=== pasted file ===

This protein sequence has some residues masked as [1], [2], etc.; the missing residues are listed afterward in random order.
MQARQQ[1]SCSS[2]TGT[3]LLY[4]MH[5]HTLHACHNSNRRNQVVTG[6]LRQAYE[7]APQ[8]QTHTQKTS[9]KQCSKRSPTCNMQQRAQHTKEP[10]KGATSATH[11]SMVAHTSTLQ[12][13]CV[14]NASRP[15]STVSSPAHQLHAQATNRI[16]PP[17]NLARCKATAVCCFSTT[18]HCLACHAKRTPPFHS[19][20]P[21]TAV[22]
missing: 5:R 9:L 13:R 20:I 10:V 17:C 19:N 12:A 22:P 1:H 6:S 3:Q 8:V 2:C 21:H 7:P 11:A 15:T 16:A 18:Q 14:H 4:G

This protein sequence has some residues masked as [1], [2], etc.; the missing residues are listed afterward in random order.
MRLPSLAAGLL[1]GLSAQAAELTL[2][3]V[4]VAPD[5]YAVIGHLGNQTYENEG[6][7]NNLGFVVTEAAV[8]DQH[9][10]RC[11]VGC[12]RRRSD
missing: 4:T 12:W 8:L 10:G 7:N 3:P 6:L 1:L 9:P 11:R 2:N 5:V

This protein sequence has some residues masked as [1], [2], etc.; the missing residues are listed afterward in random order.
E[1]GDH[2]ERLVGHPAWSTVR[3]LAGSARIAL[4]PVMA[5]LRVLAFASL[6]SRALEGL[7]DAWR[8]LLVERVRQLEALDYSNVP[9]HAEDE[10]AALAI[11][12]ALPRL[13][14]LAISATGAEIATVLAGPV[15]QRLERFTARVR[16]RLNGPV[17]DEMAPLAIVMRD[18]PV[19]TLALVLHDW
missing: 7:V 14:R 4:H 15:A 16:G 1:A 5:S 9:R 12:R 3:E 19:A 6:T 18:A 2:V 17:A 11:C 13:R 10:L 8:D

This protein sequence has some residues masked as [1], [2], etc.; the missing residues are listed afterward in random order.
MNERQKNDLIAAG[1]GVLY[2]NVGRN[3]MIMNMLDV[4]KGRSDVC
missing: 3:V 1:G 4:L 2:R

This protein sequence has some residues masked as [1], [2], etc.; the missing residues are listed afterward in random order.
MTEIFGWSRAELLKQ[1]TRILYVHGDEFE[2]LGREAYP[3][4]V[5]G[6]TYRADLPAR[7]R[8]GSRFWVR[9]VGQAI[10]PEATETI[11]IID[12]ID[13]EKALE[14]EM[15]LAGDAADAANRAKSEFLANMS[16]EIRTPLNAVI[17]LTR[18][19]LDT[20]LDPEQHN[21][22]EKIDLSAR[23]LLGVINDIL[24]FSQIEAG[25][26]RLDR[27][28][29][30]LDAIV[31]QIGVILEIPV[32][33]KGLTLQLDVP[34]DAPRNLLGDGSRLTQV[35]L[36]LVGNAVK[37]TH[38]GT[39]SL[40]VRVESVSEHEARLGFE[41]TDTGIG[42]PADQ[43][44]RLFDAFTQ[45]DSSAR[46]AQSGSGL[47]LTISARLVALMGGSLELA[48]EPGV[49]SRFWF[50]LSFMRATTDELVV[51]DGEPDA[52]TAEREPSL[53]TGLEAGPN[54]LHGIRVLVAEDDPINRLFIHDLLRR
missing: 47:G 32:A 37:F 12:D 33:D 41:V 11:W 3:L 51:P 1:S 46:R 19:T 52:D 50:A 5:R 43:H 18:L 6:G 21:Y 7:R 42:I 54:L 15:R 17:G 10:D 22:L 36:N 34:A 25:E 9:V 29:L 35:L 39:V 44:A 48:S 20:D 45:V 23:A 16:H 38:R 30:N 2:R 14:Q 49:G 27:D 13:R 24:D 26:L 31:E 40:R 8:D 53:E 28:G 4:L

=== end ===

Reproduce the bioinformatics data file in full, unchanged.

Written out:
This protein sequence has some residues masked as [1], [2], etc.; the missing residues are listed afterward in random order.
MQARQQ[1]SCSS[2]TGT[3]LLY[4]MH[5]HTLHACHNSNRRNQVVTG[6]LRQAYE[7]APQ[8]QTHTQKTS[9]KQCSKRSPTCNMQQRAQHTKEP[10]KGATSATH[11]SMVAHTSTLQ[12][13]CV[14]NASRP[15]STVSSPAHQLHAQATNRI[16]PP[17]NLARCKATAVCCFSTT[18]HCLACHAKRTPPFHS[19][20]P[21]TAV[22]
missing: 5:R 9:L 13:R 20:I 10:V 17:C 19:N 12:A 22:P 1:H 6:S 3:Q 8:V 2:C 21:H 7:P 11:A 15:T 16:A 18:Q 14:H 4:G

This protein sequence has some residues masked as [1], [2], etc.; the missing residues are listed afterward in random order.
MRLPSLAAGLL[1]GLSAQAAELTL[2][3]V[4]VAPD[5]YAVIGHLGNQTYENEG[6][7]NNLGFVVTEAAV[8]DQH[9][10]RC[11]VGC[12]RRRSD
missing: 4:T 12:W 8:L 10:G 7:N 3:P 6:L 1:L 9:P 11:R 2:N 5:V

This protein sequence has some residues masked as [1], [2], etc.; the missing residues are listed afterward in random order.
E[1]GDH[2]ERLVGHPAWSTVR[3]LAGSARIAL[4]PVMA[5]LRVLAFASL[6]SRALEGL[7]DAWR[8]LLVERVRQLEALDYSNVP[9]HAEDE[10]AALAI[11][12]ALPRL[13][14]LAISATGAEIATVLAGPV[15]QRLERFTARVR[16]RLNGPV[17]DEMAPLAIVMRD[18]PV[19]TLALVLHDW
missing: 7:V 14:R 4:H 15:A 16:G 1:A 5:S 9:R 12:R 3:E 19:A 6:T 18:A 2:V 17:A 11:C 13:R 10:L 8:D

This protein sequence has some residues masked as [1], [2], etc.; the missing residues are listed afterward in random order.
MNERQKNDLIAAG[1]GVLY[2]NVGRN[3]MIMNMLDV[4]KGRSDVC
missing: 3:V 1:G 4:L 2:R

This protein sequence has some residues masked as [1], [2], etc.; the missing residues are listed afterward in random order.
MTEIFGWSRAELLKQ[1]TRILYVHGDEFE[2]LGREAYP[3][4]V[5]G[6]TYRADLPAR[7]R[8]GSRFWVR[9]VGQAI[10]PEATETI[11]IID[12]ID[13]EKALE[14]EM[15]LAGDAADAANRAKSEFLANMS[16]EIRTPLNAVI[17]LTR[18][19]LDT[20]LDPEQHN[21][22]EKIDLSAR[23]LLGVINDIL[24]FSQIEAG[25][26]RLDR[27][28][29][30]LDAIV[31]QIGVILEIPV[32][33]KGLTLQLDVP[34]DAPRNLLGDGSRLTQV[35]L[36]LVGNAVK[37]TH[38]GT[39]SL[40]VRVESVSEHEARLGFE[41]TDTGIG[42]PADQ[43][44]RLFDAFTQ[45]DSSAR[46]AQSGSGL[47]LTISARLVALMGGSLELA[48]EPGV[49]SRFWF[50]LSFMRATTDELVV[51]DGEPDA[52]TAEREPSL[53]TGLEAGPN[54]LHGIRVLVAEDDPINRLFIHDLLRR
missing: 47:G 32:A 37:F 12:D 33:D 41:V 11:W 3:L 51:P 1:S 46:R 19:T 52:D 50:A 5:R 43:H 18:L 6:G 21:Y 7:R 42:I 54:L 15:R 17:G 10:D 22:L 36:N 34:A 25:E 9:V 29:L 35:L 39:V 44:A 48:S 20:D 45:V 23:A 16:H 38:R 30:N 2:R 14:Q 49:G 27:D 13:R 24:D 26:L 31:E 40:R 8:D 53:E 28:G 4:L